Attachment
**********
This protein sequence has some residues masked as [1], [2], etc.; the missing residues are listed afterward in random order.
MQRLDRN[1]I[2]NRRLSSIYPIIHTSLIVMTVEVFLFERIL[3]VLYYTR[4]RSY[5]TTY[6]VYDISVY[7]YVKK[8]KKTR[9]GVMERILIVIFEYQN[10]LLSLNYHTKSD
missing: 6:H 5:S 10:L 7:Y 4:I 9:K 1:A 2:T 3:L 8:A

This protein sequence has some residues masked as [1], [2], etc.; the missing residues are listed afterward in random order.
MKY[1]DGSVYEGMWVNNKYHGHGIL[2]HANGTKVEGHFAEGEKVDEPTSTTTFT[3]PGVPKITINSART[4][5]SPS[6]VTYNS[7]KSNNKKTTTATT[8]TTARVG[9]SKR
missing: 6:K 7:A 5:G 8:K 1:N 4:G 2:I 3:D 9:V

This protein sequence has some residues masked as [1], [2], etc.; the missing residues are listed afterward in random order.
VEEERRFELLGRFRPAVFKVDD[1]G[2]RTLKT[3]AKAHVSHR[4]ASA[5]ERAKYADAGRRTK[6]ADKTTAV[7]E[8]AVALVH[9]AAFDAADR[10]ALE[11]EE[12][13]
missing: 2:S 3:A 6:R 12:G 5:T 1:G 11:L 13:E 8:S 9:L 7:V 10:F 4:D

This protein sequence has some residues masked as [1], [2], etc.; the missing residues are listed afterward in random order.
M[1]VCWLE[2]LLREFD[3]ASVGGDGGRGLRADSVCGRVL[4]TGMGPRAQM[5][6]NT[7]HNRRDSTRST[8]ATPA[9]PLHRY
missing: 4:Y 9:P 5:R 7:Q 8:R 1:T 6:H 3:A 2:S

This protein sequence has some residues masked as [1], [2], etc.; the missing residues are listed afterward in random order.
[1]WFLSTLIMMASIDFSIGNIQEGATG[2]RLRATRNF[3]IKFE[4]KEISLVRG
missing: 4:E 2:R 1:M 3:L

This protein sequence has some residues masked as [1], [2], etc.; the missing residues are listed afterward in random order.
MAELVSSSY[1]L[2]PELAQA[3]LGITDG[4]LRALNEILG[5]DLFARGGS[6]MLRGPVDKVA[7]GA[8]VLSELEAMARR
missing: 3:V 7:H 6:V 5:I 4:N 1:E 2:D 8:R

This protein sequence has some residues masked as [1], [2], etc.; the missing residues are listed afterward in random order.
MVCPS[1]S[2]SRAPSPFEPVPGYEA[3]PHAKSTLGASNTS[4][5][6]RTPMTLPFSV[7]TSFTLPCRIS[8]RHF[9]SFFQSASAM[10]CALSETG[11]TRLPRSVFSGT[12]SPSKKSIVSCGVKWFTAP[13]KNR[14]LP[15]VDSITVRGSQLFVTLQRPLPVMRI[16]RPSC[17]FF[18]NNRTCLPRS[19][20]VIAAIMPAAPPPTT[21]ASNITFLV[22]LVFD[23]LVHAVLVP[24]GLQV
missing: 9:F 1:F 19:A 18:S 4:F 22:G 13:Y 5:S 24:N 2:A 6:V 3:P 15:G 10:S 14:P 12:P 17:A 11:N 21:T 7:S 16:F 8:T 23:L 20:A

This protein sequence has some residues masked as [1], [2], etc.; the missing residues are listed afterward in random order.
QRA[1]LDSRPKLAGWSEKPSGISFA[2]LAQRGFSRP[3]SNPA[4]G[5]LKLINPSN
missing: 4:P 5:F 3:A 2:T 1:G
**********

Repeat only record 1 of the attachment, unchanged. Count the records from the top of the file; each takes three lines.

This protein sequence has some residues masked as [1], [2], etc.; the missing residues are listed afterward in random order.
MQRLDRN[1]I[2]NRRLSSIYPIIHTSLIVMTVEVFLFERIL[3]VLYYTR[4]RSY[5]TTY[6]VYDISVY[7]YVKK[8]KKTR[9]GVMERILIVIFEYQN[10]LLSLNYHTKSD
missing: 6:H 5:S 10:L 7:Y 4:I 9:K 1:A 2:T 3:L 8:A